Once again Elvis Costello, one of the founders of the British new wave, provides his listeners with a tight, innovative album. Costello's fourth LP, Get Happy contains 20 high-quality cuts.
In keeping with Costello's three previous records, the lyrics are pure poetry displaying a creative intelligence rarely revealed in a music market dominated by the vapid incantations of disco and pop. The tunes are short and witty with an up tempo beat that makes you want to pound the rhythm out and dance whenever you listen to them. The artist's band, The Attractions, beats out the tunes with a force that matches Costello's frantic vocals and guitar chords. The Attractions consists of Steve Naive on the organ, Bruce Thomas on bass and Pete Thomas on bass drum. Costello has combined a clean sound with enough holes for the best elements of rock 'n' roll.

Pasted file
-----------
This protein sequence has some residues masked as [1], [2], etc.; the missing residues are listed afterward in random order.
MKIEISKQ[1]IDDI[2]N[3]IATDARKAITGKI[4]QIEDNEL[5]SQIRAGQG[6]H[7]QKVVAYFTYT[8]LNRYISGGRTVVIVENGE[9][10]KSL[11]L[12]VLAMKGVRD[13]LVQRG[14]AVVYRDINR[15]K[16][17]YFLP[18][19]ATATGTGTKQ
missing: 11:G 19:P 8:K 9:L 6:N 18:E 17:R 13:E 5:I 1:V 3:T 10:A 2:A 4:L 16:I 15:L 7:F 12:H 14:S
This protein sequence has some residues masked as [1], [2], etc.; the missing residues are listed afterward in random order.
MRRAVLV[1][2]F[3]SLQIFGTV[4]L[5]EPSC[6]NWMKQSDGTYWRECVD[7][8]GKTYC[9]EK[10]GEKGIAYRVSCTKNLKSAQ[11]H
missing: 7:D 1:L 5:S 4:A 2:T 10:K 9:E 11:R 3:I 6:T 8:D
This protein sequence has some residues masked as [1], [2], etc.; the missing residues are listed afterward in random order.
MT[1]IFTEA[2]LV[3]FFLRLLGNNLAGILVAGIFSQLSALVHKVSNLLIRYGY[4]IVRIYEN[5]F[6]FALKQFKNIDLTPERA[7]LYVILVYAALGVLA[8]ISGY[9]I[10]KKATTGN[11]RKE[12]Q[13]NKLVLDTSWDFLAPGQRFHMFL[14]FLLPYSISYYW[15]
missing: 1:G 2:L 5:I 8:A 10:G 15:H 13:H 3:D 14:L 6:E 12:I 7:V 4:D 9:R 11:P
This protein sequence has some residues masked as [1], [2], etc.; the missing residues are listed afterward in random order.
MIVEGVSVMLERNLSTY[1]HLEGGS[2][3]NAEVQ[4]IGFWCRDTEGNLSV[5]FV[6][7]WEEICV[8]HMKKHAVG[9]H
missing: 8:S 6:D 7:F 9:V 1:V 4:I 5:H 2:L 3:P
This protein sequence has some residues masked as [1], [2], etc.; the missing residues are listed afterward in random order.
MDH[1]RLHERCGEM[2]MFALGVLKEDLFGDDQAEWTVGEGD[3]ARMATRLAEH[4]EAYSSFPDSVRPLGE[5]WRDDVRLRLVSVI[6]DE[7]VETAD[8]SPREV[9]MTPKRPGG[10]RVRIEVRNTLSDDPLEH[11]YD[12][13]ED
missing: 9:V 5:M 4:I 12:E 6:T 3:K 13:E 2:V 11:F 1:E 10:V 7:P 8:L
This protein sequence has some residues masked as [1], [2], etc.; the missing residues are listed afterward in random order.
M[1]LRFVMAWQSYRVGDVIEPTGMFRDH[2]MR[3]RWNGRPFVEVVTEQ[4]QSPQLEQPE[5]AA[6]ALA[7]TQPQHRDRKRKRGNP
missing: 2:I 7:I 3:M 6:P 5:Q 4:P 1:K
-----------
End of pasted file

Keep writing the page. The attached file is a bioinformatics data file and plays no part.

In spite of the title, the anger and social consciousness which have become trademarks of Costello's albums are present. This is not to imply that the artist is becoming repetitive; on the contrary, he battles homogeneity both musically and lyrically.
"Five Gears in Reverse" reminds listeners lyrically of the artist's preoccupation with the military, while displaying a musical arrangement similar to "Pump it Up" on This Year's Model. "Opportunity" also contains military allusions; the song borrows styling from "Oliver's Army" on Armed Forces.
"Human Touch" and "Beaten to the Punch" cover Costello's bite and cynicism with punchy, staccato rhythms and catchy choruses that make you want to laugh at the singer's plights.
While some fans may be disappointed by the more simplistic themes presented on Get Happy, Costello's lyrical and musical treatement of them distinguishes the songs and himself from the rest of the crowd. Costello wraps his bizarre lyrics in such pleasing, danceable settings to enable Get Happy to appeal to a larger audience than some of his other material.